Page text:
The Double Seventh festival falls on the 7th day of the 7th Chinese lunar month. In 2017 the Double Seventh festival falls on August 28.
The Legend of Niulang and Zhinü
(Disclaimer: This story is not my own words)
As one of the Chinese four folk legends concerning love, the legend of Niulang and Zhinü features the Double Seventh Festival.
It is said that Niulang was a cowboy who had a kind heart even though he was without living parents. Living with his brother and brother-in-law, he was maltreated. One day, after having been driven out of his home, an old man (in fact a supernatural being), guided him to the sick cattle from heaven. With great care from Niulang, the cattle recovered. In order to show gratitude to Niulang, the cow helped him get acquainted with Zhinü (a fairy, the seventh daughter of a goddess and the Jade Emperor). Zhinü soon fell in love with Niulang and they got married without the knowledge of the goddess. Niulang and Zhinü lived a happy life together; Niulang worked in the field while Zhinü did weaving at home. After a few years passed, they had two children, one boy and one girl.
However, the Goddess of Heaven (Zhinü's mother) found out that Zhinü, a fairy girl, had married a mere mortal. The goddess was furious and sent celestial soldiers to bring Zhinü back. Niulang was very upset when he found his wife was taken back to heaven. Then his ox asked Niulang to kill it and put on its hide, so he would be able to go up to heaven to find his wife. Crying bitterly, he killed the ox, put on the skin, and carried his two beloved children off to heaven to find Zhinü.
Just before he caught up with Zhinü the goddess of heaven took out her hairpin and created a huge river between them, and they were separated forever by the river that later became known as the Milky Way.
Heartbroken, he and his children could only weep bitterly. However, their love moved all the magpies to take pity on them, and they flew up into heaven to form a bridge over the river, so Niulang and Zhinü could meet on the magpie bridge. The goddess was also moved by their love, so she allowed them a meeting on the magpie bridge on that day every year (the seventh day of the seventh lunar month).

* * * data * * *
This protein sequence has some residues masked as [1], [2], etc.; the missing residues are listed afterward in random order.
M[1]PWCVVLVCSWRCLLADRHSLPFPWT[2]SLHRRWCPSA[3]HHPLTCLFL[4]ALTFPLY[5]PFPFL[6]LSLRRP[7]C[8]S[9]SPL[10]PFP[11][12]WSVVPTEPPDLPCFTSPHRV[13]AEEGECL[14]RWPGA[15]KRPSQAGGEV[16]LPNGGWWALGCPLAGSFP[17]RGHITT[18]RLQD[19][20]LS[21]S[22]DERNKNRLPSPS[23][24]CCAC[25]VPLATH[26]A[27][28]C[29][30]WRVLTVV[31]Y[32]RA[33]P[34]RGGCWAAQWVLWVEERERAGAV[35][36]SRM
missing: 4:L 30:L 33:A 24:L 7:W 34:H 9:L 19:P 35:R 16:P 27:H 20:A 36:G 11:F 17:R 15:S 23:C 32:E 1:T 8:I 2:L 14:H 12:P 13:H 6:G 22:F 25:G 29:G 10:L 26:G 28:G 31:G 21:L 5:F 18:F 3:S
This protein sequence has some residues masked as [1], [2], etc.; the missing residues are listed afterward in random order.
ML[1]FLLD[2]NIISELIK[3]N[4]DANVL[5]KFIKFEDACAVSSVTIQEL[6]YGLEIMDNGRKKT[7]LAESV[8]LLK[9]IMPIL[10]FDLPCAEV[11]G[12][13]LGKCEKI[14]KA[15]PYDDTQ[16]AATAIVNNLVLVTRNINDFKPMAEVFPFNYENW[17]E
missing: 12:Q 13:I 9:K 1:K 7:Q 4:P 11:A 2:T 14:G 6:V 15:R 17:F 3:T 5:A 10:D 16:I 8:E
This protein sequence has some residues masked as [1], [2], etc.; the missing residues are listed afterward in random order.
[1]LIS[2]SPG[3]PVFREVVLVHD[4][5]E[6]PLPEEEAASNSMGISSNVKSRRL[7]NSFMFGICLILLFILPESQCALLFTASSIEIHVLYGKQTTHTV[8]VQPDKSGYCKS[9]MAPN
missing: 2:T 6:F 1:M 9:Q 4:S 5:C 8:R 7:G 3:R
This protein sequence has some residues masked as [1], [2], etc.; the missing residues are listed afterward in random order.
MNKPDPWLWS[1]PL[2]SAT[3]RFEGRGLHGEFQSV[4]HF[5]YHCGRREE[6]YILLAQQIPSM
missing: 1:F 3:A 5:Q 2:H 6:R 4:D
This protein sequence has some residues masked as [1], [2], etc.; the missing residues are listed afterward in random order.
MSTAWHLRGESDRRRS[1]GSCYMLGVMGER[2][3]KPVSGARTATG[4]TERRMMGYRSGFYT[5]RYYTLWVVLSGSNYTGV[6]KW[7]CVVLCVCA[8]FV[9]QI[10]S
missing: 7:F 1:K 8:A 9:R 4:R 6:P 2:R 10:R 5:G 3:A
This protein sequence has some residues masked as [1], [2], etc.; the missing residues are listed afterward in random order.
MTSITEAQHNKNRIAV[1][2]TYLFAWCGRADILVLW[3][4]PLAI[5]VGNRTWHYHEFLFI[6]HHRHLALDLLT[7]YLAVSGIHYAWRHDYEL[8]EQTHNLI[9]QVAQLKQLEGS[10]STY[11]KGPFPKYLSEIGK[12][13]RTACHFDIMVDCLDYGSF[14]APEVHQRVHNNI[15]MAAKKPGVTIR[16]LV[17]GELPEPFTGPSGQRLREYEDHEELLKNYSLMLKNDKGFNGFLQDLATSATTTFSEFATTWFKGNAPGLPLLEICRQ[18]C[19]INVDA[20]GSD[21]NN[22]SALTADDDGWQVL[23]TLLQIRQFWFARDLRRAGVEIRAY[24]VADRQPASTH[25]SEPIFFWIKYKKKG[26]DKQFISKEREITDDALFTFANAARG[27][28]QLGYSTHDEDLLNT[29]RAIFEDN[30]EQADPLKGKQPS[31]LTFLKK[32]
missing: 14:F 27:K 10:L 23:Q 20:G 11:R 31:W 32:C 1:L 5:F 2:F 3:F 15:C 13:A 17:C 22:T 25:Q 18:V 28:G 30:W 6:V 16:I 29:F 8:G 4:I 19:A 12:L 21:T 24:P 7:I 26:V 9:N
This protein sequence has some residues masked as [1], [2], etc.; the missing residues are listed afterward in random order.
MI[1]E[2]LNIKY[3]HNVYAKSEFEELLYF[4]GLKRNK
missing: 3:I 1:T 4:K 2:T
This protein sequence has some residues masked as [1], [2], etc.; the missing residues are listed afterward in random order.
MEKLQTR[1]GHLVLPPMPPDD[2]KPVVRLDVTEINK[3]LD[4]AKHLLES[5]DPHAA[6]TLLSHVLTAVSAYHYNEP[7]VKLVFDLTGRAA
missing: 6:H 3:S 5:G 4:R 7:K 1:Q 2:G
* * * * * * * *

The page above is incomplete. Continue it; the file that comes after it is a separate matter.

Therefore, the day that Niulang and Zhinü meet is the present Double Seventh Festival.
The Double Seventh festival is the most romantic festival of all the Chinese festivals. In the past, the Double Seventh festival was a day especially for young girls to pray for skills in needle work and happy marriges, it is also known as the Young Girls' Day or Qiqiao (pray for intelligence and skills) Festival.
The Double Seventh Festival has been around since the Han Dynasty. Sadly, the majority of the traditional customs are disappearing. These customs are still done but are more likely to be found in rural areas.
1. Showing skills (demonstrating dexterity/skill) was the most popular custom for women in the evening of Qixi (The Double Seventh Festival). The longest standing way to "plead skills" was to speedily thread a needle under moonlight. Young women also carved exotic flowers, animals, and unusual birds, usually on a melon skin.
2. Worshiping the weaver fairy Zhinü , involved a table of offerings: tea, wine, fruits, longans, red dates, hazelnuts, peanuts, and melon seeds. In the evening young women sat around the table, displaying their needlework, gazing at Vega, and praying for a good husband and a happy life. Then they'd play games or read poems until midnight.
3. Honoring oxen: Children picked bunches of wild flowers and hung them on the horns of oxen in honor of the legendary ox that was
How it's Celebrated
The Double Seventh festival is known globally as "Chinese Valentines day". Nowadays, people buy flowers, chocolate and other gifts for their significant other, instead of practising the traditional customs.
Although in China, Western Valentines day has become more popular than the Double Seventh festival, the stories of Niulang and Zhinü are still passed on from generation to generation and will continue to do so for years to come.
One of the things eaten during the festival is Qiaoguo. Qiaoguo is fried thin pastries, sometimes in cute shapes.
The melons and fruits eaten on the day are carved into intricate shapes such as birds and flowers.
The custom of eating propitious dumplings in some places is quite entertaining: several close friends get together and make dumplings but instead of regular fillings a copper coin, a needle and a red date will be put into three dumplings respectively. After the pleading activities, they will eat the dumplings together. It is said that the one gets the coin will enjoy blessings, the one gets needle will have quick and skillful hands (paricularily while sewing), and the one gets the date will have an early marriage.